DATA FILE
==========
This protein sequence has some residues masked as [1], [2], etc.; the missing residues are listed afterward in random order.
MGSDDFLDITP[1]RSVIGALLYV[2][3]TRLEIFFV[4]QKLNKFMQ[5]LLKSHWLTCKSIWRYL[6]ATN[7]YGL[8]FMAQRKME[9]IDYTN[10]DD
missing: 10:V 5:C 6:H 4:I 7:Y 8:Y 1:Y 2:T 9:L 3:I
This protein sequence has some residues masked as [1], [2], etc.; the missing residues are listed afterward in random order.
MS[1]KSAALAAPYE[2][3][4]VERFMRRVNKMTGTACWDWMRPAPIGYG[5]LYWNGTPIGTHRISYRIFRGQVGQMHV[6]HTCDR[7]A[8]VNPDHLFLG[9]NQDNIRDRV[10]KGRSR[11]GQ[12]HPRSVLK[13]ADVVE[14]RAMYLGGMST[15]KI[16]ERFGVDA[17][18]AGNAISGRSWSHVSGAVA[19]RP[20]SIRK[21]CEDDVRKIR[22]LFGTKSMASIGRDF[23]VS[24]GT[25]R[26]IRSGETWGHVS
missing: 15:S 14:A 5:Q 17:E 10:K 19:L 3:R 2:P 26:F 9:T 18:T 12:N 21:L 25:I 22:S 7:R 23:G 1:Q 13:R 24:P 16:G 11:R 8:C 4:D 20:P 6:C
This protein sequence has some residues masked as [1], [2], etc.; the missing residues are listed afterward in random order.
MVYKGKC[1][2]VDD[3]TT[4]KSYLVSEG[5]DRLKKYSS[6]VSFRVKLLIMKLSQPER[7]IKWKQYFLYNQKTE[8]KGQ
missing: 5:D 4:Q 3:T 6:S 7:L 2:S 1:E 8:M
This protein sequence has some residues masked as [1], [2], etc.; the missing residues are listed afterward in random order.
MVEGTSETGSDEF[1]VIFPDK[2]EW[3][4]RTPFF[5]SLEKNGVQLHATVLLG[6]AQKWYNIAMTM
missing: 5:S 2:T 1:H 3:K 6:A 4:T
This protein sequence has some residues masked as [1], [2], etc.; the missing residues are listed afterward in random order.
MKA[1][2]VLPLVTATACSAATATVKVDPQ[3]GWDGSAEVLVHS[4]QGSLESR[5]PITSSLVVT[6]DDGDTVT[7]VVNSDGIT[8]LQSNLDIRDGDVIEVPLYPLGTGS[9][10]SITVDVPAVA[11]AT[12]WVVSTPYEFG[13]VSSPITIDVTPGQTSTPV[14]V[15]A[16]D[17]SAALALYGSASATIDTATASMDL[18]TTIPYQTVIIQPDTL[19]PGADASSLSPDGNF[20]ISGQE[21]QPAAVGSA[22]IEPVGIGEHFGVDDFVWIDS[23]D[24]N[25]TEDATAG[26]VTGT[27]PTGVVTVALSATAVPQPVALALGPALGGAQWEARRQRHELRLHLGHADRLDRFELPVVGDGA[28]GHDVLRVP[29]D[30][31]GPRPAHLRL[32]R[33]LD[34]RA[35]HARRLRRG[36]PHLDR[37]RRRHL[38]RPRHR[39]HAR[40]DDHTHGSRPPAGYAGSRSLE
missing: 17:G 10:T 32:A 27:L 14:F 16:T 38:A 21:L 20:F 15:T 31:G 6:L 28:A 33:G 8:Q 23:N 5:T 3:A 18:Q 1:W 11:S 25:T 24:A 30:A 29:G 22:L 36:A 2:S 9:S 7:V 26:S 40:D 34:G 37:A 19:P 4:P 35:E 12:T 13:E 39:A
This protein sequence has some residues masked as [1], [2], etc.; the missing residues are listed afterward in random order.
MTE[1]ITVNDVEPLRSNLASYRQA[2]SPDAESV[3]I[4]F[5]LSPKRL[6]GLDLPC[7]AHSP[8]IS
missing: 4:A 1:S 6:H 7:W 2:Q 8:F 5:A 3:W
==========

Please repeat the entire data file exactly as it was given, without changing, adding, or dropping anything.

This protein sequence has some residues masked as [1], [2], etc.; the missing residues are listed afterward in random order.
MGSDDFLDITP[1]RSVIGALLYV[2][3]TRLEIFFV[4]QKLNKFMQ[5]LLKSHWLTCKSIWRYL[6]ATN[7]YGL[8]FMAQRKME[9]IDYTN[10]DD
missing: 10:V 5:C 6:H 4:I 7:Y 8:Y 1:Y 2:T 9:L 3:I
This protein sequence has some residues masked as [1], [2], etc.; the missing residues are listed afterward in random order.
MS[1]KSAALAAPYE[2][3][4]VERFMRRVNKMTGTACWDWMRPAPIGYG[5]LYWNGTPIGTHRISYRIFRGQVGQMHV[6]HTCDR[7]A[8]VNPDHLFLG[9]NQDNIRDRV[10]KGRSR[11]GQ[12]HPRSVLK[13]ADVVE[14]RAMYLGGMST[15]KI[16]ERFGVDA[17][18]AGNAISGRSWSHVSGAVA[19]RP[20]SIRK[21]CEDDVRKIR[22]LFGTKSMASIGRDF[23]VS[24]GT[25]R[26]IRSGETWGHVS
missing: 15:S 14:A 5:Q 17:E 10:K 19:L 3:R 2:P 26:F 9:T 18:T 12:N 21:L 25:I 22:S 7:R 23:G 1:Q 13:R 24:P 16:G 11:R 8:C 4:D 20:P 6:C
This protein sequence has some residues masked as [1], [2], etc.; the missing residues are listed afterward in random order.
MVYKGKC[1][2]VDD[3]TT[4]KSYLVSEG[5]DRLKKYSS[6]VSFRVKLLIMKLSQPER[7]IKWKQYFLYNQKTE[8]KGQ
missing: 5:D 4:Q 3:T 6:S 7:L 2:S 1:E 8:M
This protein sequence has some residues masked as [1], [2], etc.; the missing residues are listed afterward in random order.
MVEGTSETGSDEF[1]VIFPDK[2]EW[3][4]RTPFF[5]SLEKNGVQLHATVLLG[6]AQKWYNIAMTM
missing: 5:S 2:T 1:H 3:K 6:A 4:T
This protein sequence has some residues masked as [1], [2], etc.; the missing residues are listed afterward in random order.
MKA[1][2]VLPLVTATACSAATATVKVDPQ[3]GWDGSAEVLVHS[4]QGSLESR[5]PITSSLVVT[6]DDGDTVT[7]VVNSDGIT[8]LQSNLDIRDGDVIEVPLYPLGTGS[9][10]SITVDVPAVA[11]AT[12]WVVSTPYEFG[13]VSSPITIDVTPGQTSTPV[14]V[15]A[16]D[17]SAALALYGSASATIDTATASMDL[18]TTIPYQTVIIQPDTL[19]PGADASSLSPDGNF[20]ISGQE[21]QPAAVGSA[22]IEPVGIGEHFGVDDFVWIDS[23]D[24]N[25]TEDATAG[26]VTGT[27]PTGVVTVALSATAVPQPVALALGPALGGAQWEARRQRHELRLHLGHADRLDRFELPVVGDGA[28]GHDVLRVP[29]D[30][31]GPRPAHLRL[32]R[33]LD[34]RA[35]HARRLRRG[36]PHLDR[37]RRRHL[38]RPRHR[39]HAR[40]DDHTHGSRPPAGYAGSRSLE
missing: 17:G 10:T 32:A 27:L 14:F 16:T 38:A 21:L 20:F 15:T 31:G 6:L 28:A 33:G 8:Q 23:N 5:T 3:A 18:Q 1:W 11:S 25:T 24:A 30:A 29:G 22:L 36:A 2:S 9:S 7:V 26:S 40:D 34:G 37:A 19:P 4:P 35:E 12:T 13:E 39:A
This protein sequence has some residues masked as [1], [2], etc.; the missing residues are listed afterward in random order.
MTE[1]ITVNDVEPLRSNLASYRQA[2]SPDAESV[3]I[4]F[5]LSPKRL[6]GLDLPC[7]AHSP[8]IS
missing: 4:A 1:S 6:H 7:W 2:Q 8:F 5:A 3:W